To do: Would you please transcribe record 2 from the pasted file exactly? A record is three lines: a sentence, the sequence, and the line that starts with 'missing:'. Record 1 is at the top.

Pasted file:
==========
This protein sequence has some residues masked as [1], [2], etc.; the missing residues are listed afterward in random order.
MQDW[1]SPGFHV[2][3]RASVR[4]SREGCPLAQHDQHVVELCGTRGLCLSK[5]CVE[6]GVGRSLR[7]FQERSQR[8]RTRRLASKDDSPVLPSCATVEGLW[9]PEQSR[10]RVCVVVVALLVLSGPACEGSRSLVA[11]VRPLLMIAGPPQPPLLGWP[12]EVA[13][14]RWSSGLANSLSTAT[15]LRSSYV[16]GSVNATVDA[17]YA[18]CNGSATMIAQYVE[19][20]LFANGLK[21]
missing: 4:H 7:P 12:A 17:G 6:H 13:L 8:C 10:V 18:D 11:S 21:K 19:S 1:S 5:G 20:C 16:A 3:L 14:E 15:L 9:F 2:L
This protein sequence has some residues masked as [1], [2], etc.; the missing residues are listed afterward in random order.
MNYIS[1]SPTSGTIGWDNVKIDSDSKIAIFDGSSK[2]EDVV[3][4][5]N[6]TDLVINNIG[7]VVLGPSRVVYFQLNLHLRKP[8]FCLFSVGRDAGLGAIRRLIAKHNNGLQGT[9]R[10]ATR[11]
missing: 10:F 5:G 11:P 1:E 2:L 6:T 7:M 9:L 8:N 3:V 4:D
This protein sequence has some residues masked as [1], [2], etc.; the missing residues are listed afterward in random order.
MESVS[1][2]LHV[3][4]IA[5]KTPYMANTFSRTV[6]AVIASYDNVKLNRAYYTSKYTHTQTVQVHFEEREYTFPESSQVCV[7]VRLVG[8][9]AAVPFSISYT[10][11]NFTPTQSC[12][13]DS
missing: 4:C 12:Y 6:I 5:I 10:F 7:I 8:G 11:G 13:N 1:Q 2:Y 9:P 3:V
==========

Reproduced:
This protein sequence has some residues masked as [1], [2], etc.; the missing residues are listed afterward in random order.
MNYIS[1]SPTSGTIGWDNVKIDSDSKIAIFDGSSK[2]EDVV[3][4][5]N[6]TDLVINNIG[7]VVLGPSRVVYFQLNLHLRKP[8]FCLFSVGRDAGLGAIRRLIAKHNNGLQGT[9]R[10]ATR[11]
missing: 10:F 5:G 11:P 1:E 2:L 6:T 7:M 9:L 8:N 3:V 4:D